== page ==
Okay, now with the initial swooning out of the way, let’s get into it.

Tristan Strong is a 7th grader who has had a tough time of late. After losing his best friend, Eddie, in a horrific bus crash, Tristan is struggling with his grief and feels like no one understands him.

His parents decide to send him to Alabama for a month with his grandparents to help with his recovery.

Yeah, he’s not super crazy about the idea either. Nonetheless, he heads off with them with only his best friend’s journal to truly remind him of home.

On his first night there, the most bizarre thing happens. Some sort of little doll baby thing steals Eddie’s journal from him and takes off.

Tristan gives chase. It’s all he has left of Eddie. He needs that thing back. He follows the doll baby into some creepy woods and around the mysterious bottle tree.

There as he is wrestling to retrieve the journal, he inadvertently punches a hole in the fabric of the universe, opening up a hole to another world, named MidPass.

This is where things get crazy. I can’t even go on to describe all that happens next, you will just have to read for yourself. This story is full of action, African folklore, mythology, African-American history, the power of words, stories coming to life and a boy finding the hero within himself.

I was so impressed with the level of Mbalia’s writing. So detailed, so funny, so engaging. All of the things. You may wonder why I decided to give this 4.5-stars versus a full 5 and really it boils down to the scope.

I think the book was a little long for my taste. I sort of feel like this story could have been broken down into two books. There were moments too, that there was so much going on, I felt a little confused.

However, with that being said, that is such a minor thing and totally personal preference. This is such a fantastic, important story. I urge everyone to pick it up!

Thank you so much to the publisher, Disney Book Group and Rick Riordan Presents, for providing me with a copy of this to read and review. I greatly appreciate it. Kwame Mbalia is a gift to the world and I can’t wait to see what he comes up with next!

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Guest Post: Author Chat with Kwame Mbalia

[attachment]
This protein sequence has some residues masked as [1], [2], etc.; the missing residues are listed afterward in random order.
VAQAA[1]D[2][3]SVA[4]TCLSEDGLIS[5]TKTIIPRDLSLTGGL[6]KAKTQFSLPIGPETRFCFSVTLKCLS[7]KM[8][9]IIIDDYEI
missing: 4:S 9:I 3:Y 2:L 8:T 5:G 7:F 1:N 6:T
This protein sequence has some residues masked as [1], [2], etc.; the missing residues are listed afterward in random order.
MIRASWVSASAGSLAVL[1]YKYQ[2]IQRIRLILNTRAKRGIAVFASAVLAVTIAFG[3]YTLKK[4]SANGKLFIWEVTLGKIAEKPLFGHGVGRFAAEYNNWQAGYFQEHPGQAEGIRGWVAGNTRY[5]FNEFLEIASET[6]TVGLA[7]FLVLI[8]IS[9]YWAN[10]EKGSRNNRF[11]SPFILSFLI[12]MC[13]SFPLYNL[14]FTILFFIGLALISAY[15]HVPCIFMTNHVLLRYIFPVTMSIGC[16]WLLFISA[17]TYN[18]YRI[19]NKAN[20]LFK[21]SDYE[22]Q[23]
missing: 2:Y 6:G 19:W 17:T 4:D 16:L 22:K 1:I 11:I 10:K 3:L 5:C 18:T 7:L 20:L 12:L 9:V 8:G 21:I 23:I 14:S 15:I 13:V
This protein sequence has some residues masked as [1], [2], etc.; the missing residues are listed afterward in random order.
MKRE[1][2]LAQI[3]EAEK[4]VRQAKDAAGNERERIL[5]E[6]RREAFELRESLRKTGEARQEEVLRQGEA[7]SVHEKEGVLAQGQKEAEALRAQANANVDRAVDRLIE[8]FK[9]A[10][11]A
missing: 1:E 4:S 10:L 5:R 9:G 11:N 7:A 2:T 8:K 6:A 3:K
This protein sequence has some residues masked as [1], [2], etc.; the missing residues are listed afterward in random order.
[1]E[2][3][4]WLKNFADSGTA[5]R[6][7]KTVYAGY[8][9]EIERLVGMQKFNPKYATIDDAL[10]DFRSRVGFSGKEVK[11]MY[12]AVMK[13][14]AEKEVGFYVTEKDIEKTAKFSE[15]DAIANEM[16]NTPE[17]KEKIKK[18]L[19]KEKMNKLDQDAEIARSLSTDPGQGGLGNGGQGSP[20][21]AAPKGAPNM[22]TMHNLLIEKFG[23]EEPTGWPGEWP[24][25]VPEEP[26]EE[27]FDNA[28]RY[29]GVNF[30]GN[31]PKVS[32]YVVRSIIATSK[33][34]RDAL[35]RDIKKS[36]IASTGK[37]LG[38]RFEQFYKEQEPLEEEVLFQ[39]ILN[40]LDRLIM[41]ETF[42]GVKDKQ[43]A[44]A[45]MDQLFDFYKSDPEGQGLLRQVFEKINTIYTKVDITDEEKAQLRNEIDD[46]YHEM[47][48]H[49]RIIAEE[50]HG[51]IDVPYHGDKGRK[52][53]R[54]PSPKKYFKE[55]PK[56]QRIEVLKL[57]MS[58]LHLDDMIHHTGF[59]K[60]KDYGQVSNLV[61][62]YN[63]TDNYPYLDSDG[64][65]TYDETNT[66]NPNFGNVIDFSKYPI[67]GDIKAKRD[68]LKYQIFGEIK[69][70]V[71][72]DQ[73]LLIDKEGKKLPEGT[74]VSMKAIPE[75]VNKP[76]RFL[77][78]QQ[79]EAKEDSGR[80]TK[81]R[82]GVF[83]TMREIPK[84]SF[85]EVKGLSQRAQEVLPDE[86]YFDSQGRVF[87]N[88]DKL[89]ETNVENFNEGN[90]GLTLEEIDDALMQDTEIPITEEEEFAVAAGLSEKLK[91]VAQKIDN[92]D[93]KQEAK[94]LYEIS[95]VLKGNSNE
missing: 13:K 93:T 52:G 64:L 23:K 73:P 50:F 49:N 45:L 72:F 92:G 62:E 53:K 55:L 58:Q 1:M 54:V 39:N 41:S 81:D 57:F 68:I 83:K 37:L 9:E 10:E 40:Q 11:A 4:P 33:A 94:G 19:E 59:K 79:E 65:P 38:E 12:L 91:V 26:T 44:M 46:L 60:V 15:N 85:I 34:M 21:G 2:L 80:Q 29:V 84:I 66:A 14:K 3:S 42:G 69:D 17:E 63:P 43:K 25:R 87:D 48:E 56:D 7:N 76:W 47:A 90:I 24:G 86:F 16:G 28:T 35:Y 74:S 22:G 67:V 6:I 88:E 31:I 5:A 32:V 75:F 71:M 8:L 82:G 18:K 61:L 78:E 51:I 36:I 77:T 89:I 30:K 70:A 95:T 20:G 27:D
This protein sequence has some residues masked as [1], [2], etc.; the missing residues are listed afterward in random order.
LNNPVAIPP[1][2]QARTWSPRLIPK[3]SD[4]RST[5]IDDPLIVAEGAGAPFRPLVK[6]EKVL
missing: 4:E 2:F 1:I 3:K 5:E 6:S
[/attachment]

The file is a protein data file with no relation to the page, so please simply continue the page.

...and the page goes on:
On Tuesday, October 15, 2019, the latest edition to the Rick Riordan Presents imprint, Tristan Strong Punches a Hole in the Sky, is set to be released. Pitched as a Middle Grade version of American Gods, this fast-paced, fantastical novel is a debut for author, Kwame Mbalia.

I had the opportunity, thanks to, CAKE LITERARY, to ask Kwame a few questions about his work and what this release means to him. Before we get into that however, for those who may not be aware, let’s go over a bit about the Rick Riordan Presents imprint; its purpose and why its so important.

I think we would all agree that being able to see yourself in a story, to be able to relate to characters in some way, can be an important part of the reading experience. Unfortunately, not all readers are able to easily access books that they can relate to in this way. The Rick Riordan Presents imprint was developed with this issue in mind.

Their goal is to publish stories from Middle Grade authors from underrepresented cultures and backgrounds. The stories are heavily inspired by the mythology and folklore of their own heritage. This imprint, a part of the larger Disney-Hyperion Publishing family, provides a huge platform for these much needed, underrepresented stories to find a wide audience of readers.

I have greatly enjoyed the books released from this imprint so far and many of you may have read reviews for these titles on this blog. Tristan Strong has been one of my most anticipated releases, mainly because it is inspired by West African mythology and African-American folk tales, something I rarely have the opportunity to read about.

I can tell you, as I am currently reading it, this is one of the BEST releases yet! Kwame Mbalia has a fluid, organic writing style and is clearly a very gifted storyteller. Without further ado, let’s get into my questions for Kwame and his responses:

Meg: I would love to know what advice you have for young people who may want to grow up to become writers themselves?

Kwame: The best advice I can give to anyone who wants to be a writer is to write. Write write write. You can’t get at something, whether it’s a sport or a skill, unless you practice. Writing is no different. Find something you enjoy and write about it! Essays. Poetry. Fan fiction. Start with different elements of the craft, like dialogue or description, and just write!

Second to that is to read. Read in the genre you want to write, and then read outside of it. Read fiction and nonfiction. Read short stories and novellas as well as novels. There are some brilliant writers out there and whenever I feel the need for inspiration, I look at what others have done and are doing.

Meg: Can you tell me a little bit about why you chose  to write in the Middle Grade genre specifically?

Kwame: There’s a special sense of wonder and exploration that you find in the Middle Grade genre that appeals to me. There’s this idea that you’re just realizing how enormous the world is, and you learn how varied and diverse the different people and creatures that occupy it, and combining that idea and that wonder with a little bit of history and magic brings me joy.